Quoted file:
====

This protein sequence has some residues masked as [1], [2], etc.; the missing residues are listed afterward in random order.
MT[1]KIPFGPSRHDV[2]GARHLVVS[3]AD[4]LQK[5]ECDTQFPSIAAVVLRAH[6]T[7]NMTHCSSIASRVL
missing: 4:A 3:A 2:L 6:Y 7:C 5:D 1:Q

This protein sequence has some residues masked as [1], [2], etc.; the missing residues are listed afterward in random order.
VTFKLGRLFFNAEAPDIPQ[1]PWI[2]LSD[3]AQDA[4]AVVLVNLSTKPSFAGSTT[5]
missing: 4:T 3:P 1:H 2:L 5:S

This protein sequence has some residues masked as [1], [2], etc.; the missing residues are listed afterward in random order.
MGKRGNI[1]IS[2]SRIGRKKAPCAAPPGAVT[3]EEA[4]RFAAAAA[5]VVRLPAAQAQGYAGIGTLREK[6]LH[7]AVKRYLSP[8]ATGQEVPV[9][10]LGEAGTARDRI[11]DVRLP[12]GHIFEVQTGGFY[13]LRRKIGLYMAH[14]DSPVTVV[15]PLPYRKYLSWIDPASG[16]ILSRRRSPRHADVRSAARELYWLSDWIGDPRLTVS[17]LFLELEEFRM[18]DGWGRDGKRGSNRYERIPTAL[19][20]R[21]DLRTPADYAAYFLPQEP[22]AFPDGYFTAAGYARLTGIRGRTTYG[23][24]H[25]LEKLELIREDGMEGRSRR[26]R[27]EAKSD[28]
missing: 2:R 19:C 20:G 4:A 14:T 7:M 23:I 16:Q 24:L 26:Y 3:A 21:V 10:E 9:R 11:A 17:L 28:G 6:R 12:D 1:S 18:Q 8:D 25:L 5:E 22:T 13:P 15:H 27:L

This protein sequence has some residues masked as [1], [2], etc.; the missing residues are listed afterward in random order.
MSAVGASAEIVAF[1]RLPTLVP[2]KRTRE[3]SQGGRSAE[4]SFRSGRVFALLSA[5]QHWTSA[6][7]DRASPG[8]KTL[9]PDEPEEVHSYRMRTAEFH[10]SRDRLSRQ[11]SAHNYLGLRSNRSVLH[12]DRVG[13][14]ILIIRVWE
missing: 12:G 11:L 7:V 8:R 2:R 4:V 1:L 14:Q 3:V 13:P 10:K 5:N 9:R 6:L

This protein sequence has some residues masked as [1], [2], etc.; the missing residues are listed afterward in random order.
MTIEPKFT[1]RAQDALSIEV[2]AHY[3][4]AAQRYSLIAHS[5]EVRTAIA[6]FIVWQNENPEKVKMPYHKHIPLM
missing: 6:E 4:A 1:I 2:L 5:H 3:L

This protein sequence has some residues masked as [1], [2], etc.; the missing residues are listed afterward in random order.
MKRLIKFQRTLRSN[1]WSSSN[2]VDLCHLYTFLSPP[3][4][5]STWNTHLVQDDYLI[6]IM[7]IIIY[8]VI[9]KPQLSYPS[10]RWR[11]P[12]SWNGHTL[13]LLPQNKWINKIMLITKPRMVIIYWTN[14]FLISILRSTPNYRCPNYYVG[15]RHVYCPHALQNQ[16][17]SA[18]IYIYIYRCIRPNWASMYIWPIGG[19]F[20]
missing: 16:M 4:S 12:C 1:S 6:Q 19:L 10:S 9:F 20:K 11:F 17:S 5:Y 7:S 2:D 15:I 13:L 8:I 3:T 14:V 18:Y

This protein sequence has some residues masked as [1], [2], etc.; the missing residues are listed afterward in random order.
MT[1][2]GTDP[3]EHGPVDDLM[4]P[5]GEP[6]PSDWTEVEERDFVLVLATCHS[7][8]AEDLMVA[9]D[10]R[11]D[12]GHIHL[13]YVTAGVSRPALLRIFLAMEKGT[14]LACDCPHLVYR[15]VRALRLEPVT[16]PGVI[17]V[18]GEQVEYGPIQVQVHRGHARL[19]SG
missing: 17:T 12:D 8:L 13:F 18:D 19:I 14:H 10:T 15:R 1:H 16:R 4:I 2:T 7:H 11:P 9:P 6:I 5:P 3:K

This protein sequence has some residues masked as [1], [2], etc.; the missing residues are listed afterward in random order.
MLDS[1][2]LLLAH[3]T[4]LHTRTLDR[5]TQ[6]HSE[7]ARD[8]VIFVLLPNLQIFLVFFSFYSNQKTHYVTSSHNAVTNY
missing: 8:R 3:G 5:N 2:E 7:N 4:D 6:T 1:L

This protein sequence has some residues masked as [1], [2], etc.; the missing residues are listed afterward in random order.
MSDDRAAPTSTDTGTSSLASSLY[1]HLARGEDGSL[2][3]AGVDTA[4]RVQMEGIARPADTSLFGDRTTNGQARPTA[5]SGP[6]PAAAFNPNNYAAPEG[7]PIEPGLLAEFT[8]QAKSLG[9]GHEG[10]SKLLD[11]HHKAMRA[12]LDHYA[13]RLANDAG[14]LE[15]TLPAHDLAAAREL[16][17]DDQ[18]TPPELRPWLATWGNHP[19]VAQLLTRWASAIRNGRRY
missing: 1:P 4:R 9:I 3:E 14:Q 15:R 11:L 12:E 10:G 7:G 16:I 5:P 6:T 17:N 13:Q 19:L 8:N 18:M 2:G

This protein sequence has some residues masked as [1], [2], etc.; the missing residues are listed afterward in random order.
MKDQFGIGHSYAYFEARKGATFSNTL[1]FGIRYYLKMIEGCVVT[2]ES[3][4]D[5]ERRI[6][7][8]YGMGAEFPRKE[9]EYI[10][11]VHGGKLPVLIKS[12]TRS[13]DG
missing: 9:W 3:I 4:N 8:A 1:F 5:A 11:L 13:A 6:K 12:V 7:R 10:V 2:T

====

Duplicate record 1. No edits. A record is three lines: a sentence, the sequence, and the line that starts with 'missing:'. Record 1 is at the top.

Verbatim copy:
This protein sequence has some residues masked as [1], [2], etc.; the missing residues are listed afterward in random order.
MT[1]KIPFGPSRHDV[2]GARHLVVS[3]AD[4]LQK[5]ECDTQFPSIAAVVLRAH[6]T[7]NMTHCSSIASRVL
missing: 4:A 3:A 2:L 6:Y 7:C 5:D 1:Q